These examples could be multiplied, but unfortunately I do not have a handy list of references for them and have to write this from memory, so I cannot go into more detail about specific instances. I will try to touch on this in future posts, but here I will turn to a brief attempt to understand why Emerson adopts such a method.

One aspect of Emerson’s philosophy is that, in our moments of creative self-overcoming (which are also our moments of self-reliance), we grasp a universal truth—Emerson’s Kantian-only-not absolute moral law. But, though we grasp the same truth as others, we cannot grasp it by imitation—this is why Emerson’s philosophy is irreducible to doctrine (in the way Hadot argues that ancient philosophy is not fundamentally doctrinal) and inseparable from some notion of spiritual progress. This is also why Emerson makes such heavy use of the rhetorical devices I’ve explored in my posts on his work: they perhaps subvert any easy doctrinal coherence of his essays, but they do so in a way that improves the reader who is sensitive to them.

The reason why this truth cannot be grasped by imitation is that the truth does not lie in the new state achieved, but in the “shooting of the gap” between the old and the new state. Doctrine—which can be shared by any number of people—is thus, precisely in virtue of its stability of content, unstable as truth in this Emersonian sense: this stability means that it becomes imitation (self-imitation counts!) and thus a barrier to Emersonian self-overcoming—thus the disparagement of quoting discussed earlier.

Emerson’s adoption of Kantian and Platonic (and other) formulae, which at the same time shows reverence for their genius and irreverence for the details of their thought, exemplifies this aspect of his philosophy. That Emerson can adopt the same formulae as past giants shows the connection between their thought and fortifies his contention of their being a single truth that is grasped again and again by the most disparate of philosophers. That Emerson adopts these formulae with such “carelessness” (by the lights of current standards of exegesis) illustrates precisely the instability of doctrinal truth: Emersonian truth cannot be arrived at by imitation, and so Emersonian use of e.g. Kant’s moral law cannot simply be an imitation of Kant (or even an extension of Kant, an internal improvement to Kant’s system, for that still is not self-reliance). What justifies Emerson’s use of these formulae (by the lights of his own system) is precisely that they are caught up in his own radical movement of thought, his own overcoming of both the past and himself.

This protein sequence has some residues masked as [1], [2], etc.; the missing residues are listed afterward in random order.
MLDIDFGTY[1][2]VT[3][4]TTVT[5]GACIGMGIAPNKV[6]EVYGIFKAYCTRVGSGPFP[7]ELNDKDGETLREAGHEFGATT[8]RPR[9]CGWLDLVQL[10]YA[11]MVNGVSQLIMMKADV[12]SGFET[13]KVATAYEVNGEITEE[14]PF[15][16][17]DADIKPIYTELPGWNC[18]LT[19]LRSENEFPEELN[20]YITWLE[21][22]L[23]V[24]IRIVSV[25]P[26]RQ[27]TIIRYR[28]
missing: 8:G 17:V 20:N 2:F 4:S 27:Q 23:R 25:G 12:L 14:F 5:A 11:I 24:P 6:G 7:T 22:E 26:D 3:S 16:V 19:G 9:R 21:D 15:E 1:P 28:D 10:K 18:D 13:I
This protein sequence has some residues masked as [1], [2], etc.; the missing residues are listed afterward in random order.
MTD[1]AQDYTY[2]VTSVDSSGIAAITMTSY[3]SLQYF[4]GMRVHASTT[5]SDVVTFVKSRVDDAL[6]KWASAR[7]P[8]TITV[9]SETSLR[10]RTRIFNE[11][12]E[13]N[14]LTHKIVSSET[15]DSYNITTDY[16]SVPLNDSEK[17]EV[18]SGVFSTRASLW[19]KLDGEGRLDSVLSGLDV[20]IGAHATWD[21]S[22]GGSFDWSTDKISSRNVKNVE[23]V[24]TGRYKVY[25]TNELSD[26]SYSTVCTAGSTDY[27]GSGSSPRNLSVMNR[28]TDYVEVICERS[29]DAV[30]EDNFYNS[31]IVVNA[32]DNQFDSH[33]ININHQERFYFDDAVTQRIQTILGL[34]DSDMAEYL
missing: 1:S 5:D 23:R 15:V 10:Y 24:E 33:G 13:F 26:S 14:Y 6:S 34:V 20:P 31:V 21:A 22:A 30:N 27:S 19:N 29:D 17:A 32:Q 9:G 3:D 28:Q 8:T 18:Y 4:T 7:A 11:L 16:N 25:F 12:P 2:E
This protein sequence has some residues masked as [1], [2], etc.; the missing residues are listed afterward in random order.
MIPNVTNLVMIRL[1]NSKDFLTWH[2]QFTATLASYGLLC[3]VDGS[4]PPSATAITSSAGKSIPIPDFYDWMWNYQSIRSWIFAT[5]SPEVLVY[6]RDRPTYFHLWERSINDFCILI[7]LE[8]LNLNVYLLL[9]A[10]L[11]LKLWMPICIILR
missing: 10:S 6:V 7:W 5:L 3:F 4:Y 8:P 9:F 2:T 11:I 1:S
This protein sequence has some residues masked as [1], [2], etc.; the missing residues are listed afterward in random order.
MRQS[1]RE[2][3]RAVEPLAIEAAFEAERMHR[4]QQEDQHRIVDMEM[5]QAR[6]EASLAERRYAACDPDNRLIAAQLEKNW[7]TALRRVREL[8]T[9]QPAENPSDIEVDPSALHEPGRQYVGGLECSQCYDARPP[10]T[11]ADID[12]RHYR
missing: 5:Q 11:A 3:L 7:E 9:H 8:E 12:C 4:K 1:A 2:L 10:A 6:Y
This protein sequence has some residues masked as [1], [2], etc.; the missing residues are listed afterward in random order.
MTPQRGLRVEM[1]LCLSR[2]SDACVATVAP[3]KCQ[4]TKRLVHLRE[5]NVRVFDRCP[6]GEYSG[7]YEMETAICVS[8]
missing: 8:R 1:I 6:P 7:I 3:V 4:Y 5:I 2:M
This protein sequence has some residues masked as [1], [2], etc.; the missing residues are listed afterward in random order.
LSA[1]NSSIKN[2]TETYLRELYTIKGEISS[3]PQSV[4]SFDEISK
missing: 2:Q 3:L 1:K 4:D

We can also understand in light of these considerations why Emerson’s method differs from the ancients, even though both are a sort of bricolage. For the ancient authors, certain authors were authentic. An authentic author “could neither be mistaken, or contradict himself, nor develop his arguments poorly, nor disagree with any other authentic author” (74—Hadot is here quoting a work from Charles Thurot). The goal of ancient texts was to explicate the truth contained in these works. In this context, “any potential meaning, as long as it was coherent with what was considered to be the master’s doctrine, was consequently held to be true” (73—this is Hadot himself speaking). In this way of going about things, the works of these authentic authors stand as permanent accomplishments and so they can be imitated, explicated, etc. This creates a context for the appropriation of formula down to the word: the formula itself is an accomplishment that may be taken on in a new context.

For Emerson, however, accomplishments are not stable, as we have seen. Emerson explicitly makes this point in connection to the great thinkers of the past in “Literary Ethics”:

The book of philosophy is only a fact, and no more inspiring fact than another, and no less; but a wise man will never esteem it anything final and transcending. Go and talk with a man of genius, and the first word he utters, sets all your so-called knowledge afloat and at large. Then Plato, Bacon, Kant, and the Eclectic Cousin, condescend instantly to be men and mere facts.

In the presence of new genius, the products of old genius cease to be accomplishments and instead are mere facts to be appropriated by the new genius. Moreover, among Emerson’s innumerable reflections on the value and proper method of reading, he specifically says that we read (or ought to read) others to find ourselves, and so should only pay attention to those parts that we find confirm our own thought. Here there is no pretense of faithfulness to the old doctrine: it is material for the free play of genius, which may appropriate however it sees fit. And, particularly, genius may appropriate it in a thoroughly piecemeal manner. Older texts do not contain truth that must be located and explicated; instead, they hint at the past occurrence of a grasping of truth and so may point toward a future grasping of truth in the reader, but one that cannot be achieved by imitation.